I didn’t realize it when I first ordered the journal, but each one has enough pages for 90 days worth of goal-setting and dreaming. This helps you flip back pretty easily and see what kind of progress you’ve made in a short amount of time. My husband was so encouraged by watching me use my journal that he already bought me a thick, lined blank journal with a cute cover that I can use for my next 90 days worth of goals. I’m ready to start 2020 off with a bang!
The following is my editor’s letter from the December 2019 issue of Lake Norman CURRENTS, the magazine I work for, and I wanted to share with you all here. ‘Tis the Season!
This is a time of year I dread–when the days are shorter, colder and there is less sunlight to go around. I never really realized how much it affected me until the last few years. Before, I would acknowledge that yes, I tended to stay indoors more November through March and reach for the carbs, and it became more of a chore to take my dogs on our daily walks.
Now, there’s no denying it. Being in my early 40s, I’ve also struggled with insomnia the past two years. I will be perfectly fine, and then once in bed, I can’t shut my mind off. I start thinking of social situations where I said the wrong thing, friendships I’ve lost, mistakes I’ve made with my kids, arguments with family members, work deadlines that never seem to end . . .
Symptoms of Seasonal affective disorder include difficulty concentrating (yes), having problems with sleeping (yes), low energy (yes), feeling hopeless or guilty (yes) and changes in appetite.
I’m at that point in the season now where I’ve gained a few pounds because of all the starches and sweets I’ve been craving, and the weather has prevented me from participating in my preferred forms of exercise, walking and running outdoors. Last night I had another night of no sleep, and I’m at my wits end. I found a therapist about six months ago so at least I’m able to discuss my worries, exhaustion and general anxiety once a week, and I’m determined to get back on track with logging in all my food on my WW app and get back to exercising. (I have a gym membership. I just have to make the commitment to make the ten-minute drive over there on the days when the wind is bitterly cold outside). Struggling with Seasonal affective disorder is also not conducive to creating, so I’m hoping once I battle this out I’ll be able to get back to my writing projects that also bring me joy. I keep joking that I need to plan a tropical vacation in the middle of the winter to combat the SAD, and one of these days I’m going to finally follow through with that plan.
I’m wondering who else here gets a hefty dose of the wintertime blues. How do you get through it?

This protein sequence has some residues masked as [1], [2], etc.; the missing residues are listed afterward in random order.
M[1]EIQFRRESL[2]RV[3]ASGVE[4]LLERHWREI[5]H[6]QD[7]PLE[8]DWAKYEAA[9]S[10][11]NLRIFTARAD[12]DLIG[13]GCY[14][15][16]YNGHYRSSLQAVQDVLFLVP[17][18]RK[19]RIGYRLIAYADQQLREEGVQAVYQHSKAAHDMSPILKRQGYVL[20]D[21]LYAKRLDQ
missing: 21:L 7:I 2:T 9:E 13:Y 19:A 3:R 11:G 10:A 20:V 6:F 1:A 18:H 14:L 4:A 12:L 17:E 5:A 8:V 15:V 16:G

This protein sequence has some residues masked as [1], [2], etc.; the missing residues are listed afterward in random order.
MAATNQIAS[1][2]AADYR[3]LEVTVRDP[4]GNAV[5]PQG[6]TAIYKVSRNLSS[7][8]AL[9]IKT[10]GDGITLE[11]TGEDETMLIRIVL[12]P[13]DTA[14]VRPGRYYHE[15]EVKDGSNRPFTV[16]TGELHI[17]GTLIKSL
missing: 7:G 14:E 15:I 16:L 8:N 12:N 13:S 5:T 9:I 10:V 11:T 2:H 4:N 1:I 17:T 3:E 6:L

Few things make me happier than writing about pop culture. I just completed a post for WOW! Women on Writing about why I loved the Netflix Original Series “Stranger Things.” One of the things I couldn’t get to in my post was Ingrid Michaelson’s tribute album to the show, so I decided to continue with the theme and write about the collection of songs here.
I hadn’t yet watched the show when I heard about the release of Michaelson’s “Stranger Songs,” and I waited until I was familiar with the show before downloading the album. There were a few songs that immediately drew me right in, starting with “Hey Kid,” a song about the sweet relationship between the papa bear Hopper and the tender-hearted but badass character “Eleven.” From there I had the song “Hate You” on replay. It made me feel so much empathy for Steve, who was portrayed as such a jerk in Season 1 but who became one of my favorite people in the world by Season 3. The song describes his relationship with Nancy and how he knew he couldn’t hold on to her, as much as he wanted to, but he still couldn’t bring himself to hate her. “Bad Things” and “Pretty” also focus a lot on things “Eleven” goes through during the course of the first three seasons. “Christmas Lights” is another one of my favorites, because as a mother of a teenage son, I could totally relate to the wild devotion Joyce has in the search for her son Will in Season 1. “Take Me Home” is the quintessential coming-of-age ballad that will whisk us all immediately back into our childhood and teenage years.
I think though, that even if you haven’t seen the Netflix series, you won’t be disappointed by this album. Ingrid Michaelson fans who appreciate good songwriting layered with the musical stylings of some of our favorites from the 1980s (“Christmas Lights” features chords reminiscent of Cyndi Lauper’s “Time After Time” will find plenty to put on repeat here.